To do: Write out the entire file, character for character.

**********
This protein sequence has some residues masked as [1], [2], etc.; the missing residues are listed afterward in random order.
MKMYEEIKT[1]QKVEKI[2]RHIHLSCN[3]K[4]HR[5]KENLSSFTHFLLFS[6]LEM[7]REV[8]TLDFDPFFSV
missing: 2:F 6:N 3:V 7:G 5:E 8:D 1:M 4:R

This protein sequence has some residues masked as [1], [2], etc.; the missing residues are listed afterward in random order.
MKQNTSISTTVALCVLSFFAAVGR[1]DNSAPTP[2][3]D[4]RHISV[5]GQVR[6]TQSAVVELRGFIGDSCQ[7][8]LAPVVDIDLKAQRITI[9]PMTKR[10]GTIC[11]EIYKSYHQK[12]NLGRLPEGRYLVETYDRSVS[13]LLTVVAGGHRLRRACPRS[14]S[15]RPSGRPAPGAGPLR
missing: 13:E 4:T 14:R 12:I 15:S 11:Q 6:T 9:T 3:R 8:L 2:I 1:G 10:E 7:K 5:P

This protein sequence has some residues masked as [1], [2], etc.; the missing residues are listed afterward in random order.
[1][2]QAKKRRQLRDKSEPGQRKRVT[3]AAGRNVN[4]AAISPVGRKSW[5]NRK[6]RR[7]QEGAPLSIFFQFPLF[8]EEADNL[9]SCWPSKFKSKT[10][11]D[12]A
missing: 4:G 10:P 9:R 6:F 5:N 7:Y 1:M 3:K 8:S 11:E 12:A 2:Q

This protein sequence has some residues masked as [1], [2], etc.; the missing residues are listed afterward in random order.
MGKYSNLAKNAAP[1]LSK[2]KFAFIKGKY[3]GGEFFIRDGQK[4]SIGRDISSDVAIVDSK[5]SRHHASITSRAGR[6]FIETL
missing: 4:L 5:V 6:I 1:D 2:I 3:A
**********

This protein sequence has some residues masked as [1], [2], etc.; the missing residues are listed afterward in random order.
MKMYEEIKT[1]QKVEKI[2]RHIHLSCN[3]K[4]HR[5]KENLSSFTHFLLFS[6]LEM[7]REV[8]TLDFDPFFSV
missing: 2:F 6:N 3:V 7:G 5:E 8:D 1:M 4:R

This protein sequence has some residues masked as [1], [2], etc.; the missing residues are listed afterward in random order.
MKQNTSISTTVALCVLSFFAAVGR[1]DNSAPTP[2][3]D[4]RHISV[5]GQVR[6]TQSAVVELRGFIGDSCQ[7][8]LAPVVDIDLKAQRITI[9]PMTKR[10]GTIC[11]EIYKSYHQK[12]NLGRLPEGRYLVETYDRSVS[13]LLTVVAGGHRLRRACPRS[14]S[15]RPSGRPAPGAGPLR
missing: 13:E 4:T 14:R 12:I 15:S 11:Q 6:T 9:T 3:R 8:L 2:I 1:G 10:E 7:K 5:P

This protein sequence has some residues masked as [1], [2], etc.; the missing residues are listed afterward in random order.
[1][2]QAKKRRQLRDKSEPGQRKRVT[3]AAGRNVN[4]AAISPVGRKSW[5]NRK[6]RR[7]QEGAPLSIFFQFPLF[8]EEADNL[9]SCWPSKFKSKT[10][11]D[12]A
missing: 4:G 10:P 9:R 6:F 5:N 7:Y 1:M 3:K 8:S 11:E 12:A 2:Q

This protein sequence has some residues masked as [1], [2], etc.; the missing residues are listed afterward in random order.
MGKYSNLAKNAAP[1]LSK[2]KFAFIKGKY[3]GGEFFIRDGQK[4]SIGRDISSDVAIVDSK[5]SRHHASITSRAGR[6]FIETL
missing: 4:L 5:V 6:I 1:D 2:I 3:A